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dc.contributor.authorUpdike, Lisa Stonemanen_US
dc.date.accessioned2014-03-14T20:09:12Z
dc.date.available2014-03-14T20:09:12Z
dc.date.issued2008-03-28en_US
dc.identifier.otheretd-04092008-151400en_US
dc.identifier.urihttp://hdl.handle.net/10919/26720
dc.description.abstractThis 3-month long, participatory-action research study with 19 college freshmen exposed students to children's literature selections hoping to initiate dialogue on social justice. The following questions guided the study: 1) How do students in a freshman writing course at a small, private liberal arts college initially perceive social justice? 2) How will critical reading of children's literature texts impact students' perceptions of social justice? 3) How do students self-identified as preservice teachers differ from the remainder of class members in relation to the first 2 questions? Data included 152 short narratives, 19 long narratives, field notes of the primary researcher and the student research assistant, and a group interview transcript. Findings included the following themes: a) Students and teachers should interact dialogically on their own cultural backgrounds as they consider their social justice perceptions; b) It is possible to go beyond the "tunnel" vision of prejudice and see "difference" as a positive attribute; c) All students, but particularly preservice teachers, need to wrestle with how they "fit" into a larger world context and teacher education should provide this critical opportunity; d) Personal, critical reflection on texts and discussion within a caring, secure environment can foster change; and e) Students embrace change as they hope to avoid becoming "stagnant." The findings serve to explicate the research theories on building caring classroom communities (Noddings, 2003), transformational learning opportunities (Hooks,1994; Villegas & Lucas, 2002), the use of text to drive change (Rosenblatt, 1995; Trites, 1997; Vandergrift, 1993; Zipes, 2001), and the value of dialogue on social justice topics to preservice teachers and others (Ladson-Billings & Tate, 1995; Lowery, 2002; Marshall & Oliva, 2006).en_US
dc.publisherVirginia Techen_US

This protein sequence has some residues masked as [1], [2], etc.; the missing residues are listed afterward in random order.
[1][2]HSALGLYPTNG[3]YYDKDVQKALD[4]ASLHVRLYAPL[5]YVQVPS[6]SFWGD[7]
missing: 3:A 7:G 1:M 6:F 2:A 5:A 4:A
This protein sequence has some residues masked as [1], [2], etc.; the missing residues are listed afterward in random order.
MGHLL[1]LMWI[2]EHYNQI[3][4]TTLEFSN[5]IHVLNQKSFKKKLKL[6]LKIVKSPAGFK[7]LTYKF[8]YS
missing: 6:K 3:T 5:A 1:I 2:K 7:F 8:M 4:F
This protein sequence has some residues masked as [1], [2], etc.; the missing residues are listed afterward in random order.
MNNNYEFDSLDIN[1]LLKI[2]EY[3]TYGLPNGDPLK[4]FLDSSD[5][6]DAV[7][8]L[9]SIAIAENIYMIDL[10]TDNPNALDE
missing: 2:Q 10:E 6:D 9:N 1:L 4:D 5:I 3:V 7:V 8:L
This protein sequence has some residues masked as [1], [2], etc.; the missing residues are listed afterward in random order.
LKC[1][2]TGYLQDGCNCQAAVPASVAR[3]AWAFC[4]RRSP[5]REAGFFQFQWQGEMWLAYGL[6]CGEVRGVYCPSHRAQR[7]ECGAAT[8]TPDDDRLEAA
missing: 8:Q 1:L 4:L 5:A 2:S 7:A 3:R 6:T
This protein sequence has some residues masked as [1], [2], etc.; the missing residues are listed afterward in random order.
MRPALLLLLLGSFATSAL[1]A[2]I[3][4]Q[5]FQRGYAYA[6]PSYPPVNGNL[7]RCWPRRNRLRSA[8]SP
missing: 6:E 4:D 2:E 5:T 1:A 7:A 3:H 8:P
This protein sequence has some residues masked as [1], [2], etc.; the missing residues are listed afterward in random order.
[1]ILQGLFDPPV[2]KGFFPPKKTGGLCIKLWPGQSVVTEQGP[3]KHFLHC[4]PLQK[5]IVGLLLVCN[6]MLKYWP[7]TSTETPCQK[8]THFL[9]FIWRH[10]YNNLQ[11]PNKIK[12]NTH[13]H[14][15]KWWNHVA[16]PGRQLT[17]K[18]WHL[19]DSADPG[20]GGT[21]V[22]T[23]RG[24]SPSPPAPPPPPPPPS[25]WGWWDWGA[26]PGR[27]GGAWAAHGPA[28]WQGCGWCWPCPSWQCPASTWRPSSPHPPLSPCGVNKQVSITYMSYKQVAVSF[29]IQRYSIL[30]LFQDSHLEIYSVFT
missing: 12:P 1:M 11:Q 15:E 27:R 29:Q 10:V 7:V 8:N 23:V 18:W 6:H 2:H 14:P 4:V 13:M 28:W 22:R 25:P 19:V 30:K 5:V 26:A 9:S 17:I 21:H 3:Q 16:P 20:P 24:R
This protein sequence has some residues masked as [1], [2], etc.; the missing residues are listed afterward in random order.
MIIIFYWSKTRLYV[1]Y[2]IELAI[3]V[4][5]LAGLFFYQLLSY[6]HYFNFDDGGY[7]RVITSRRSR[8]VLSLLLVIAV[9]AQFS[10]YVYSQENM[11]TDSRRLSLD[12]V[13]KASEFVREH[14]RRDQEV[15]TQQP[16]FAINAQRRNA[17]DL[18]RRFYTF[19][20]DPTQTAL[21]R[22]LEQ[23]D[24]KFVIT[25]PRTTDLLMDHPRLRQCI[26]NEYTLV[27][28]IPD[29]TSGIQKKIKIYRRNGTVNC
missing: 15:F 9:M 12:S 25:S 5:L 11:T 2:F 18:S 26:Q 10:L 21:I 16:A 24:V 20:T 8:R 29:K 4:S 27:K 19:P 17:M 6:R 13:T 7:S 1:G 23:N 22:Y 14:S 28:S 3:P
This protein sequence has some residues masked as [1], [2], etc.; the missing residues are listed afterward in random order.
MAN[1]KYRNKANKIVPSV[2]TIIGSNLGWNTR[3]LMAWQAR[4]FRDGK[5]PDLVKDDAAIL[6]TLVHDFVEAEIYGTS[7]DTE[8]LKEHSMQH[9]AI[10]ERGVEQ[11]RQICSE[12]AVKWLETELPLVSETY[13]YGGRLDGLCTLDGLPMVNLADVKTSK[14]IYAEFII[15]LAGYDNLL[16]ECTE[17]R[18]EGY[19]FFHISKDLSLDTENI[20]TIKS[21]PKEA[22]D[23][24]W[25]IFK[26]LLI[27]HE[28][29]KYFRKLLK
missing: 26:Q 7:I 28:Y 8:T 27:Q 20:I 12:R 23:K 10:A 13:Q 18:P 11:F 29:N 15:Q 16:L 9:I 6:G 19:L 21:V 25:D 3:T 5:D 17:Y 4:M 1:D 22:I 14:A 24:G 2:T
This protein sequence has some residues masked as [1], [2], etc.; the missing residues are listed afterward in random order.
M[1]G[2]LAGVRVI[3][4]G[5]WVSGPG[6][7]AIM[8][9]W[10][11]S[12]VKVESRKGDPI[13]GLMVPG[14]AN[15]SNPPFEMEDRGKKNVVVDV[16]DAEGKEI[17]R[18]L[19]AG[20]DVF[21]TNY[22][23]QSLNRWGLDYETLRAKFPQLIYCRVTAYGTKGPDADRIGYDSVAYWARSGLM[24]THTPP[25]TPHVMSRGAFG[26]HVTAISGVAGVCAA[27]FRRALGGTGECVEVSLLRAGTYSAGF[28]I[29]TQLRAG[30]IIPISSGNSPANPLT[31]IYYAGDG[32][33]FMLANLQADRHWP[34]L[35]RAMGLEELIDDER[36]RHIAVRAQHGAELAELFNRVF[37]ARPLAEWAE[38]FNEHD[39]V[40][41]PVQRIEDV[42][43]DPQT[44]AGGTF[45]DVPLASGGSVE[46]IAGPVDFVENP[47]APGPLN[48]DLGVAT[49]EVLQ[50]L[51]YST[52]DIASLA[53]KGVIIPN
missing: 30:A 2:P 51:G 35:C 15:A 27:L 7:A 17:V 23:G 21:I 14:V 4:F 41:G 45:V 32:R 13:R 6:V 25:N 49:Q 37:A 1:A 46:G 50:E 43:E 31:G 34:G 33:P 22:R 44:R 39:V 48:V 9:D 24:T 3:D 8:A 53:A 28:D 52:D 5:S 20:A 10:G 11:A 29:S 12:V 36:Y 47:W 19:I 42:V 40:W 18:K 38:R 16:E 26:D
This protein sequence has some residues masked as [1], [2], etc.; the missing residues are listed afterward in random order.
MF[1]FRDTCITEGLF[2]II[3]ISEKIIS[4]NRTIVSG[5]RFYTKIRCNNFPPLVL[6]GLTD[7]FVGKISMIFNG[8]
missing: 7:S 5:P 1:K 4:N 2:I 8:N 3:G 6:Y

dc.relation.haspartETD.pdfen_US
dc.rightsI hereby certify that, if appropriate, I have obtained and attached hereto a written permission statement from the owner(s) of each third party copyrighted matter to be included in my thesis, dissertation, or project report, allowing distribution as specified below. I certify that the version I submitted is the same as that approved by my advisory committee. I hereby grant to Virginia Tech or its agents the non-exclusive license to archive and make accessible, under the conditions specified below, my thesis, dissertation, or project report in whole or in part in all forms of media, now or hereafter known. I retain all other ownership rights to the copyright of the thesis, dissertation or project report. I also retain the right to use in future works (such as articles or books) all or part of this thesis, dissertation, or project report.en_US
dc.subjectcollege compositionen_US
dc.subjectparticipatory action researchen_US
dc.subjectchildrenâ s literatureen_US
dc.subjectSocial justiceen_US
dc.titleTriggering transformation: College freshmen use childrenâ s literature to consider social justice perceptionsen_US
dc.typeDissertationen_US
dc.contributor.departmentTeaching and Learningen_US
dc.description.degreePh. D.en_US
thesis.degree.namePh. D.en_US
thesis.degree.leveldoctoralen_US
thesis.degree.grantorVirginia Polytechnic Institute and State Universityen_US
thesis.degree.disciplineCurriculum and Instructionen_US
dc.contributor.committeechairBarksdale, Mary Aliceen_US
dc.contributor.committeememberKajder, Sara B.en_US
dc.contributor.committeememberTriplett, Cheri F.en_US
dc.contributor.committeememberKelly, Patricia Proudfooten_US
dc.identifier.sourceurlhttp://scholar.lib.vt.edu/theses/available/etd-04092008-151400/en_US
dc.date.sdate2008-04-09en_US
dc.date.rdate2008-05-06
dc.date.adate2008-05-06en_US


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